The figure below shows a block scheme over the cellular modem part in a multi-RAT 5G-NR smartphone, supporting all communication generations from 2G to 5G. The modem can be partitioned into (1) radio components supporting the sub 6 GHz communication (i.e. all legacy communication 2G-4G and also the sub 6 GHz communication mode (FR1) in 5G), (2) radio components supporting the mmWave communication introduced in 5G-NR, and (3) a baseband processor performing all algorithms needed to process a received radio signal to an information signal in the receiver and generate a radio signal from the transmitted information signal in the transmitter. The figure also shows which parts of the radio blocks and baseband processor algorithms that need to be updated for mmWave communication, such as (with reference to respective 3GPP standardization document number)
- Radio frequency requirements (38.101-2)
- Demodulation performance requirements (38.101-4)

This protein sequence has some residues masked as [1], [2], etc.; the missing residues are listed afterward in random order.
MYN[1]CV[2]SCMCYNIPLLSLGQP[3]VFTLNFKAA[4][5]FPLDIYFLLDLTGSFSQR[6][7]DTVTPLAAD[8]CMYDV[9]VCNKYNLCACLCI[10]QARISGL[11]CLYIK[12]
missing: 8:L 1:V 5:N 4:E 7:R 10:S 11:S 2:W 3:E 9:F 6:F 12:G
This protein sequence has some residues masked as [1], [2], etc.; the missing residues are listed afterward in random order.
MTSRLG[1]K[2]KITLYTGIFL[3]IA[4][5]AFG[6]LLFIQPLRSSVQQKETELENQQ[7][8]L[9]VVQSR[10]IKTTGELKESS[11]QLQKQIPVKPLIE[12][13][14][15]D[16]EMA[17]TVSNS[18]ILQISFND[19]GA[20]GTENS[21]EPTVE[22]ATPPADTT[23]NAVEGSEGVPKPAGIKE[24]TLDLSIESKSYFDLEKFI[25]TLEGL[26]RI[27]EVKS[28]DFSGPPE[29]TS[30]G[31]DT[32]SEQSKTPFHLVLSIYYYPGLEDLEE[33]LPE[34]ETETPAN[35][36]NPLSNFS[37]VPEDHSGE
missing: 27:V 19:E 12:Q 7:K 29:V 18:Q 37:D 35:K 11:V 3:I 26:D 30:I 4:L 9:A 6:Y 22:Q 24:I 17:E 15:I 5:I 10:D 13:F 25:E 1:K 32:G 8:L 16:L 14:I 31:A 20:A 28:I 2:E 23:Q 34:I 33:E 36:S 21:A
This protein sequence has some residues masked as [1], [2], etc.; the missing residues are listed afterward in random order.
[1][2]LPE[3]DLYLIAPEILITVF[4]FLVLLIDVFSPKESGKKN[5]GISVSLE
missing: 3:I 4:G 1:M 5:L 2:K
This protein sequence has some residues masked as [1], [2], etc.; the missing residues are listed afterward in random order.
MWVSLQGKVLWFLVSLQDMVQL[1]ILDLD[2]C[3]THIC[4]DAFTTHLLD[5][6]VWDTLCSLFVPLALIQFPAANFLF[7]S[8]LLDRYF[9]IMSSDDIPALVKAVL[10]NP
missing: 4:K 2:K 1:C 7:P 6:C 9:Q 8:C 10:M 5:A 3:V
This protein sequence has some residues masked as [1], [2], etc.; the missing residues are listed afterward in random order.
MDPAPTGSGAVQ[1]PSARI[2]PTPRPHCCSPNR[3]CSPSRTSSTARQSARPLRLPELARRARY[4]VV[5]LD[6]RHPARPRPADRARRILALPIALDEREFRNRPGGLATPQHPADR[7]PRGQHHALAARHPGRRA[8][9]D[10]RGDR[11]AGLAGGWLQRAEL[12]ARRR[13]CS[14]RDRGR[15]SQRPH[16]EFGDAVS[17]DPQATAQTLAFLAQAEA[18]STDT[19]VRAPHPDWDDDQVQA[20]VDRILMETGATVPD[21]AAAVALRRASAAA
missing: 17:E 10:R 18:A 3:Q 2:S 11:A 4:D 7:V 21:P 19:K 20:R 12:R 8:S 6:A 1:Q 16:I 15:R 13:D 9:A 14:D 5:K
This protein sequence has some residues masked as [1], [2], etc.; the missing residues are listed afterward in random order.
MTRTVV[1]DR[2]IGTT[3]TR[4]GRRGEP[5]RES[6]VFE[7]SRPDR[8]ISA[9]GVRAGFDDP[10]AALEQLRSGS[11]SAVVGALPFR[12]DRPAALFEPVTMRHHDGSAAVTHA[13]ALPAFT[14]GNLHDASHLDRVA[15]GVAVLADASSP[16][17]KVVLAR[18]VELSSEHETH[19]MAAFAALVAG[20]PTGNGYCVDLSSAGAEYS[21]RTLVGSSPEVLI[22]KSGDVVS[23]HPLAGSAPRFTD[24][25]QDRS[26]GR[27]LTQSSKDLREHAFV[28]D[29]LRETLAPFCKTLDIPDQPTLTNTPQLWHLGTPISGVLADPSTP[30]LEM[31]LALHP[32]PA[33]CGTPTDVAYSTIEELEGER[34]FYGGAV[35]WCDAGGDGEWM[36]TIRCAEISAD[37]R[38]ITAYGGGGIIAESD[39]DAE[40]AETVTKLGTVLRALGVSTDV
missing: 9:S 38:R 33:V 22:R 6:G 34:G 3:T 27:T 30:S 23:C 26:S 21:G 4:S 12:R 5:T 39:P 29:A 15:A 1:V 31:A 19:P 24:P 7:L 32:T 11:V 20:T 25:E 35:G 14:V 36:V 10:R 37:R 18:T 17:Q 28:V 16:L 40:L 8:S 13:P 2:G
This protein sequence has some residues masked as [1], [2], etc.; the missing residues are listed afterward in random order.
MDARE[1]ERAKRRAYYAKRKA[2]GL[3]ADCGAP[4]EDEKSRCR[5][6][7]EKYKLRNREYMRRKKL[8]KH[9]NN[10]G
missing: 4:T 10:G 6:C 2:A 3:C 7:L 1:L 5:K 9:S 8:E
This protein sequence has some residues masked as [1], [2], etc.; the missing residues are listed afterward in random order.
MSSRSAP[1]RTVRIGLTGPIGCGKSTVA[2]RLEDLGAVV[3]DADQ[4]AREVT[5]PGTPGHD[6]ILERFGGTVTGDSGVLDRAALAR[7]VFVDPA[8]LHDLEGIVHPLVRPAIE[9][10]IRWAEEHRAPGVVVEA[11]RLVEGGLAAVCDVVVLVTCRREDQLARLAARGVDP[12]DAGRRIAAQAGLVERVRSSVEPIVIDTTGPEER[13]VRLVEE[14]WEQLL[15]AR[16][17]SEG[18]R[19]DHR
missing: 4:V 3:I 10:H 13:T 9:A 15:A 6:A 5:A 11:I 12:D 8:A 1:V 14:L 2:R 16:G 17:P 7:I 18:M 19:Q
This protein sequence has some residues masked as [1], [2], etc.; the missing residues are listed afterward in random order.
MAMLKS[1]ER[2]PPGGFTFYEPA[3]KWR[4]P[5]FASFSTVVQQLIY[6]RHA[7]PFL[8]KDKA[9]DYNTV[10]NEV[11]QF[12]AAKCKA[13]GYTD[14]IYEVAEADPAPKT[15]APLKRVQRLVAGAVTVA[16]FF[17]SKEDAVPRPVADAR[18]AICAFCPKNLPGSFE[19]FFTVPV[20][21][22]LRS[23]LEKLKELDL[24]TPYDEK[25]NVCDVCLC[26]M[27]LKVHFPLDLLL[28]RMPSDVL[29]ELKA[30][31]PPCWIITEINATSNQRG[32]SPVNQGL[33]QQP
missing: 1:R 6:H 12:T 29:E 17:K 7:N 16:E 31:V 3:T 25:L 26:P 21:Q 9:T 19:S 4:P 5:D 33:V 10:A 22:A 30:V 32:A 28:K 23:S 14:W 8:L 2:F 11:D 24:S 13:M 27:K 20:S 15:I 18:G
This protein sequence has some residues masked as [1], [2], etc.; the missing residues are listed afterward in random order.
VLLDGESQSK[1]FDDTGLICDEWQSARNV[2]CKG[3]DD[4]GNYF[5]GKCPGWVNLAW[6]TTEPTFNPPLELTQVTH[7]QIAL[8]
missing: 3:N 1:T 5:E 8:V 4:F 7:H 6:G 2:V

- Radio resource management (38.133)
- Physical channels and modulation (38.211)
- Physical layer procedures for control and data (38.213, 38.214)
- Physical layer measurements (38.215)
- Media access control (38.321)
- Radio resource control (38.331)
As can be seen mmWave communication is not only about radio design but it affects basically all algorithms and procedures in the modem, from the physical layer, up to the RRC layer .
Figure: a block scheme of a modem in a handheld device and corresponding parts affected by mmWave communication.
BeammWave understands all these aspects of the standard and how mmWave will impact the system design in handheld and fixed wireless devices, as well as in base stations, and will deliver a sustainable, scalable digital beamforming solution that enables the mass market for mmWave communication for 5G-NR.